Gold ended lower for a third straight session Thursday, moving in tandem with U.S. stocks and most other commodities as the U.S. dollar attracted investors in what was termed a risk-off day.
MarketWatch recounts: "Gold sentiment is bearish right now, with $1,650 an ounce as the final line in the sand," said Adam Klopfenstein, a market strategist with Archer Financial in Chicago.
Gold tracked U.S. equities and other commodities, lumped together with investments considered riskier and behaving, as it has more often than not, as a "classic commodity," he said. "It got to a point in the U.S. recovery that we need to see numbers that beat expectations," otherwise riskier assets, gold included, are likely to suffer, Klopfenstein added.
Now the most active contract, gold futures for June delivery settled down $5.60, or 0.3%, to $1,654.90 an ounce on the Comex in New York. Gold prices traded from an intraday low of $1,646.70 to a high of $1,666.90.
Silver stood out among precious metals as the only one to rise. Silver prices for May delivery ended up 16.1 cents, or 0.5%, to $31.992 an ounce, trading between $31.63 and $32.18.
Palladium prices for June delivery declined $2.80, or 0.4%, to $644.55 an ounce, ranging from $641.20 to $655.00. Palladium is currently the worst-performing precious metal of the year, and the only one with a loss — registered at $11.60, or 1.8%. Some analysts see this changing.
"I like palladium the best among precious metals, it’s relatively cheap compared to the others," Bloomberg quoted said Bart Melek, the head of commodity strategy at TD Securities Inc. in Toronto and the most accurate price forecaster tracked by Bloomberg Rankings in the eight quarters through the end of 2011. "Autocatalyst demand for palladium should grow. Russian government stocks will limit supply growth."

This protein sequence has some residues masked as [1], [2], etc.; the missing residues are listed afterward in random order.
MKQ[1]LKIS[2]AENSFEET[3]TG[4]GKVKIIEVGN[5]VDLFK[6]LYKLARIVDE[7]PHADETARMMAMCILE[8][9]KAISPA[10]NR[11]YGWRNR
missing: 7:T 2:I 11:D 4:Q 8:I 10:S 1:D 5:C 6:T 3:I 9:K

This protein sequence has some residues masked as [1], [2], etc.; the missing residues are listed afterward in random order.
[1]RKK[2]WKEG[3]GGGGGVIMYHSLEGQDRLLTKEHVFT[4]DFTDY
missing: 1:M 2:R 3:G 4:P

The new most active contract, platinum future prices for July delivery fell $12.30, or 0.7%, to $1,628.30 an ounce. The metal ranged from $1,626.20 to $1,650.00.
London Precious Metals
London precious metals were mixed Thursday with all but palladium retreating. When comparing the most recent London PM fixings:
- Gold fell $18.50, or 1.1%, to $1,657.50 an ounce,
- Silver prices declined 64.0 cents, or 2.0%, to $31.79 an ounce,
- Platinum was off $1.00, or 0.1%, to $1,641.00 an ounce, and
- Palladium advanced $2.00, or 0.3%, to $659.90 an ounce
U.S. Mint Bullion Coins
The U.S. Mint reported bullion gains across its most popular coins a well as its smallest coin. The one ounce American Eagles advanced modestly — 1,000 for the Gold Eagle and 30,000 for the Silver Eagle. The Mint’s one-tenth ounce Gold Eagle added 10,000.
The following are the most recent daily, monthly and year-to-date bullion coin totals as provided by the U.S. Mint.
|Sales of U.S. Mint American Eagle and Buffalo Bullion Coins|
|Daily Gains||March Gains||YTD 2012|
|American Gold Eagles (1 oz.)||1,000||57,500||162,000|
|American Gold Eagles (1/2 oz.)||0||2,000||51,000|
|American Gold Eagles (1/4 oz.)||0||0||40,000|
|American Gold Eagles (1/10 oz.)||10,000||40,000||130,000|
|American Gold Buffalo Coin (1 oz.)||0||26,000||46,500|
|American Silver Eagles||30,000||2,442,000||10,039,000|
|Sales of America the Beautiful 5 Oz. Bullion Silver Coins|
|Prior Weekly||Weekly Gains||All-Time Total|
|Olympic National Park 5 oz. Silver Coins||0||200||85,100|
|Vicksburg National Military Park 5 oz. Silver Coins||0||200||38,300|
|Chickasaw Park 5 oz. Silver Coins||0||0||28,700|
All bullion sales in the above tables are in number of coins sold, not in the amount of ounces sold. The U.S. Mint has not sold five ounce bullion silver coins since Monday, March 26.